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Inventing Ourselves

Brain differs from those of children and adultsWhy problem free kids can turn into challenging teensWhat drives the excessive risk taking and all consuming relationships common among teenagersAnd why many mental illnesses depression addiction schizophrenia present during these formative yearsBlake's discoveries have transformed our understanding of the teenage mind with conseuences for law education policy and practice and most of all parents. Inventing Ourselves by Sarah Jayne Blake is an excellent basic neuroscience primer for people with a little exposure to topic On the surface it may seem a little daunting due to the amount of research that is cited for the lay person but Blake makes the information accessible to anyone that is interested in the subject by not over using neuroscience jargon and clearly defining all terms that are needed The book gives you a good overall view of the subject by devoting its first few chapters to providing a basic background on the psychosocial and developmental issues that adolescents face The next few chapters detail some of the different structures in the brain what those structures do tools used to examine the living brain MRI fMRI PET Scan the differences between the brains of children adolescents and adults and the implications of those differences The lasts chapters delve into implications of the developing brain and rates of development what can happen when things go wrong research and implications and possible interpretations of that research A few of the topics I found most interesting 1 How individuals vary on the rate at which different structures in the brain develop and what the implications those different rates may have not only on risk taking behavior of the individual but what that may mean for the individual when they are an adult prefrontal cortex rate of development compared to the rate of development of the amygdala and the nucleus accumbens2 The type of marketing and messages that teenagers are likely to respond to based on the fact that they are less impacted by fear of adverse conseuences than adults3 The research on how brains develop differently in people with different mental conditions like schizophrenia depression anxiety etc 4 The effects of sleep deprivation on teenager s brains5 Possible improvements that could be made to our educational system based on their specific developmental needsIn short this book is an excellent resource for parents frantically trying to understand their children educators other professions that deal with teenagers or to those interested in neuroscience The author is very knowledgeable and takes a compassionate view of people going through the formative period of lifeI received a DIGITAL Advance Reader Copy of this book from NetGalley in exchange for an honest review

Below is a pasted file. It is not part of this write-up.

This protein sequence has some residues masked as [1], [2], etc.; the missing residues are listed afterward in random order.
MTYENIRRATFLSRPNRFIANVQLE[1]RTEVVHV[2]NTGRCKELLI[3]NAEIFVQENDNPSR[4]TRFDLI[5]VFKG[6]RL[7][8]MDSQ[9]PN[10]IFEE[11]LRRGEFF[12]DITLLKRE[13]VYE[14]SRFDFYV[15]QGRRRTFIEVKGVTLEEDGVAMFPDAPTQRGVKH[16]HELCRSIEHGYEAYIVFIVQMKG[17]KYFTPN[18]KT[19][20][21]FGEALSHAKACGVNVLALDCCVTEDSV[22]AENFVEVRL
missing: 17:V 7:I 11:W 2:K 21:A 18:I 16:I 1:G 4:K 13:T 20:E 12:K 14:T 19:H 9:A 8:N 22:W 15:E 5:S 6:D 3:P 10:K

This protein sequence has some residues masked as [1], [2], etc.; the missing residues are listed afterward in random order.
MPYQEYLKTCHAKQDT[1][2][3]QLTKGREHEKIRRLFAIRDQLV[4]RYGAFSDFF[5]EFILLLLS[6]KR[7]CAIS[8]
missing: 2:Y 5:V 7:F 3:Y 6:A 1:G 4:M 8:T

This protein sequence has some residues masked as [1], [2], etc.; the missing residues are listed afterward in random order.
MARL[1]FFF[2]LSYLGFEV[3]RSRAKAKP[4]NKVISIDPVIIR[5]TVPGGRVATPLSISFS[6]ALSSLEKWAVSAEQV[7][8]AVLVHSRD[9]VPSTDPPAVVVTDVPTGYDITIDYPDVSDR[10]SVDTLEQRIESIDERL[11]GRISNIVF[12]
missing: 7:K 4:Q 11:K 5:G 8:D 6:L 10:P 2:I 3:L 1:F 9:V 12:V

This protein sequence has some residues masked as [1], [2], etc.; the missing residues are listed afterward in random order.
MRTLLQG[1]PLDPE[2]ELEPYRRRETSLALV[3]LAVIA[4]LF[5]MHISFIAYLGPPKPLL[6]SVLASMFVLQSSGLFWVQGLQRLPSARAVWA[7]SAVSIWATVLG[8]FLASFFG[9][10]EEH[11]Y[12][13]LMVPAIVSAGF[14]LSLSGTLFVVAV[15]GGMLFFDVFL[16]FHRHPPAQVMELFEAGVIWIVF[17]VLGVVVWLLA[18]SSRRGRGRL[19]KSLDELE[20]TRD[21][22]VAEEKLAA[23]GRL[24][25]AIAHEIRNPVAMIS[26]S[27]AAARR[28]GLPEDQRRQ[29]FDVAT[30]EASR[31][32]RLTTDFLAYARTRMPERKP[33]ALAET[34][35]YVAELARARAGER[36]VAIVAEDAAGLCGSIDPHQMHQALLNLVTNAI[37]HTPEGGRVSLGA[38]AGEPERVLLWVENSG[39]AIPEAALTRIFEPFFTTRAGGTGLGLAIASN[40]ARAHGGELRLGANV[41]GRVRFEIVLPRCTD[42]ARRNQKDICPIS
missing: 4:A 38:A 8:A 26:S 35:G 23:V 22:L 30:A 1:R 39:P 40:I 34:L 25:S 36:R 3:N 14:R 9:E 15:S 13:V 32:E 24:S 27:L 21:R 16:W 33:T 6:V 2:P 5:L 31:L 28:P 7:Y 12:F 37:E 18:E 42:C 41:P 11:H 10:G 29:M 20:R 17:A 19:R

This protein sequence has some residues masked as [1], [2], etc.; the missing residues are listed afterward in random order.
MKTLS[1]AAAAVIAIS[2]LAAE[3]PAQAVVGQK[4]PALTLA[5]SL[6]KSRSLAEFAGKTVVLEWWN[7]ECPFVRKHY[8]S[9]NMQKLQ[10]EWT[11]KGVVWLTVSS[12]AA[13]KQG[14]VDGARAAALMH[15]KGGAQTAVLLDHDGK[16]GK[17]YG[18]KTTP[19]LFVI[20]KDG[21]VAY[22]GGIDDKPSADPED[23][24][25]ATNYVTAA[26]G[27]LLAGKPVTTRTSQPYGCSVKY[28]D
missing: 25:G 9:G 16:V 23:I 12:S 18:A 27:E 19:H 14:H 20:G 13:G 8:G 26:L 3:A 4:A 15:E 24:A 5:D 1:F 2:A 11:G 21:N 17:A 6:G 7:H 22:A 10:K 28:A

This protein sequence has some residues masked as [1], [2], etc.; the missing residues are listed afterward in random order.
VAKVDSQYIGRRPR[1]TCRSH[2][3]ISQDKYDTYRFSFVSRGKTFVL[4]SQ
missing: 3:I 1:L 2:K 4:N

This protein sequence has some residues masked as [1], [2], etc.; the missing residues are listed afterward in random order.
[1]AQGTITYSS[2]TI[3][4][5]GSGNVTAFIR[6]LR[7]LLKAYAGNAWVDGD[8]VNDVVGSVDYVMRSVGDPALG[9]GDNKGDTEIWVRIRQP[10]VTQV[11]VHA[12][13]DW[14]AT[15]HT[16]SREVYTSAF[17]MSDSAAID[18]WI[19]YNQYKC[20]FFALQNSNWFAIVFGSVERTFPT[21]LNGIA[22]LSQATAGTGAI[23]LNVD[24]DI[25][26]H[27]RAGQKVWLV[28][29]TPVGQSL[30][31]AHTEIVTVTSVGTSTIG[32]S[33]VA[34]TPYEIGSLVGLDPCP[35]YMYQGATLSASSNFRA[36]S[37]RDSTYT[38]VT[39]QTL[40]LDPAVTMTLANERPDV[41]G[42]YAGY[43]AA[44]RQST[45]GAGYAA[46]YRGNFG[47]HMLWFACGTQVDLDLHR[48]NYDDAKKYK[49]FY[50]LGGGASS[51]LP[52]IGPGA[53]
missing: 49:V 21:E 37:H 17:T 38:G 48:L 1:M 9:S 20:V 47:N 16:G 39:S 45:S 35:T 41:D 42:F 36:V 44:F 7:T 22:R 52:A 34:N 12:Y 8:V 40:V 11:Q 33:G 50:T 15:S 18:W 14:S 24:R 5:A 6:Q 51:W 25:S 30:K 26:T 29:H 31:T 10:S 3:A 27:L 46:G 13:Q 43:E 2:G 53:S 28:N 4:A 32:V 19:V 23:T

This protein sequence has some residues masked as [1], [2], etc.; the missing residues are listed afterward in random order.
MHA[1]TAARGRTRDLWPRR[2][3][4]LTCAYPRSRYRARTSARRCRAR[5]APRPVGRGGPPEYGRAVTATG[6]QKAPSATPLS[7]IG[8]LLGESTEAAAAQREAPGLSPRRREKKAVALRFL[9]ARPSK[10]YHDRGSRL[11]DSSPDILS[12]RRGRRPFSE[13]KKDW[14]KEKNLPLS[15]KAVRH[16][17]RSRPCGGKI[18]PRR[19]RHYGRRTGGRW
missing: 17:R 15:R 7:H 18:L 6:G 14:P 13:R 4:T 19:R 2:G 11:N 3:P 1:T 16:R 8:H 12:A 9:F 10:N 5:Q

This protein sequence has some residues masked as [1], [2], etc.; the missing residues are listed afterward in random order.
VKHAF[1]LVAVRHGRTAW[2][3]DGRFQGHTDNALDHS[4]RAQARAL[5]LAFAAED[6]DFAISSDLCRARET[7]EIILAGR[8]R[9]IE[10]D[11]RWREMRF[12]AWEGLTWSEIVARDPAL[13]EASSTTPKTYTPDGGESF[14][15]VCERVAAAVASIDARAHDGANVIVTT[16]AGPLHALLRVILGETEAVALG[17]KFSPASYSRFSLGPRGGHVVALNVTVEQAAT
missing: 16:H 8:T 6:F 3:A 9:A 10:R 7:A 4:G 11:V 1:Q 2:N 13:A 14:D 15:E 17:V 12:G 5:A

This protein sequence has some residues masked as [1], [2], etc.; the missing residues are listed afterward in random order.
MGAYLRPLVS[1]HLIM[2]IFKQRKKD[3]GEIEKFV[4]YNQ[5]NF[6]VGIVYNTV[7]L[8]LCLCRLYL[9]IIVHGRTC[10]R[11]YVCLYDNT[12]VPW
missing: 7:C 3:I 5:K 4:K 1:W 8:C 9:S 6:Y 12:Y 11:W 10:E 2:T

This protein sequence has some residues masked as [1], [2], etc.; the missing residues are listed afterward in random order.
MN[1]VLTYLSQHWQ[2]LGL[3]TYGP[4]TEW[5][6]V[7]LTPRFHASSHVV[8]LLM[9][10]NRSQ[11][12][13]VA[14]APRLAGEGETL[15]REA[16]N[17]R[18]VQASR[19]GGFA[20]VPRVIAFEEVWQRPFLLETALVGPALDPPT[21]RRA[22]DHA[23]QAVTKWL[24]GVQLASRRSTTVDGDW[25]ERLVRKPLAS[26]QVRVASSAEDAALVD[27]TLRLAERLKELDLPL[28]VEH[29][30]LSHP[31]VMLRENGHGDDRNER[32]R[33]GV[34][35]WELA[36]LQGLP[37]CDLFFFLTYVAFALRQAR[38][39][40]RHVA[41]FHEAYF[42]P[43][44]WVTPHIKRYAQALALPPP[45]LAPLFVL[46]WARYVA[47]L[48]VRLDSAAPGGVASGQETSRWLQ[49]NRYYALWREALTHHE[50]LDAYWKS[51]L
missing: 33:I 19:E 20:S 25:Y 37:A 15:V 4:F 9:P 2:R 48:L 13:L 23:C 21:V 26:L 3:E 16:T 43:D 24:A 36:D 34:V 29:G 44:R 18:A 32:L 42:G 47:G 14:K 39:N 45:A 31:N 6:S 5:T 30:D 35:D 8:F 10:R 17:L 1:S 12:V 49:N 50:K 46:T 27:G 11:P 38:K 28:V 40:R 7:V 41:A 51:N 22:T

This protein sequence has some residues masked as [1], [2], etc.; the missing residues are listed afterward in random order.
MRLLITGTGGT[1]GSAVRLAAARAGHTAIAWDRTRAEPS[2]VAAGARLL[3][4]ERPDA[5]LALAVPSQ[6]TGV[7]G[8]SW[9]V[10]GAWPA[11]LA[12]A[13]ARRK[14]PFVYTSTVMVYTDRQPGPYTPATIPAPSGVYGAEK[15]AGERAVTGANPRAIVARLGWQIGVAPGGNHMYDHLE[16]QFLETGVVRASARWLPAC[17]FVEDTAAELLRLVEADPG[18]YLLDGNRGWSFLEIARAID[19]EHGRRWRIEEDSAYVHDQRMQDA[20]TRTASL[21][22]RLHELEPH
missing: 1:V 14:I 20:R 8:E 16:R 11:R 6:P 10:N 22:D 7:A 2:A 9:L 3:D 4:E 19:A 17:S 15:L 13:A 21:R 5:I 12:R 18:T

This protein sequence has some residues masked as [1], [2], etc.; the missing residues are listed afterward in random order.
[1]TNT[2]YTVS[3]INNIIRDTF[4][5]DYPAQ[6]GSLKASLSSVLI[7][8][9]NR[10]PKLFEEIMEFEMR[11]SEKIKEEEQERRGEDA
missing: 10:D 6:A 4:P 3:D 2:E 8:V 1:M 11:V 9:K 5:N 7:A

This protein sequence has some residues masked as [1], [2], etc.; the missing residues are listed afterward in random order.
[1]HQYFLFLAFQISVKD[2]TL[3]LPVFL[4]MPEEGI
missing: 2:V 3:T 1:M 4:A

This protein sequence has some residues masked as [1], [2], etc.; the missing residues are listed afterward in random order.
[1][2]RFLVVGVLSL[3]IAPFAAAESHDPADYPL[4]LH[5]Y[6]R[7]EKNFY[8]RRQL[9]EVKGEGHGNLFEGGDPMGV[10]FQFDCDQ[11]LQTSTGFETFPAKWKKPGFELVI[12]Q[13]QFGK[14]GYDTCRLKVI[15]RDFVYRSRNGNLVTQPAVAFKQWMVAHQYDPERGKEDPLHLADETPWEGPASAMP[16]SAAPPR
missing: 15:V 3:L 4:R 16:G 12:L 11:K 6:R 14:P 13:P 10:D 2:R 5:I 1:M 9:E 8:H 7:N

Characters æ eBook, PDF or Kindle ePUB ☆ Sarah-Jayne Blakemore

L ages we know that this isn't so Professor Sarah Jayne Blake one of the world's leading researchers into adolescent neurology explains precisely what is going on in the complex and fascinating brains of teenagers namely that the brain goes on developing and changing right through adolescence with profound implications for the adults these young people will becomeDrawing from cutting edge research including her own Blake showsHow an adolescent. There was so much to enjoy in this book because it was easy to read and understand it seems like Blake truly wants people to understand that adolescence is a uniue time for brain functionality and development by giving examples that illustrate her pointWhile plenty of the experiments were done by her and colleagues she references plenty of others and shares that there is just so much to learn and know For the most part they blend in well with her narrative and demonstrate her point without overwhelming readers and losing the overall message of patience and science in knowing teenagers Yes she s English but references Western culture in general while taking into consideration culture and language from across the world I Post ited uite a bit with tidbits of new knowledge but it also continues to remind me as a high school educator how we should teach and respond to teens during this developmental stage And it threw me back plenty of times to think of my own teenaged self and that was welcomed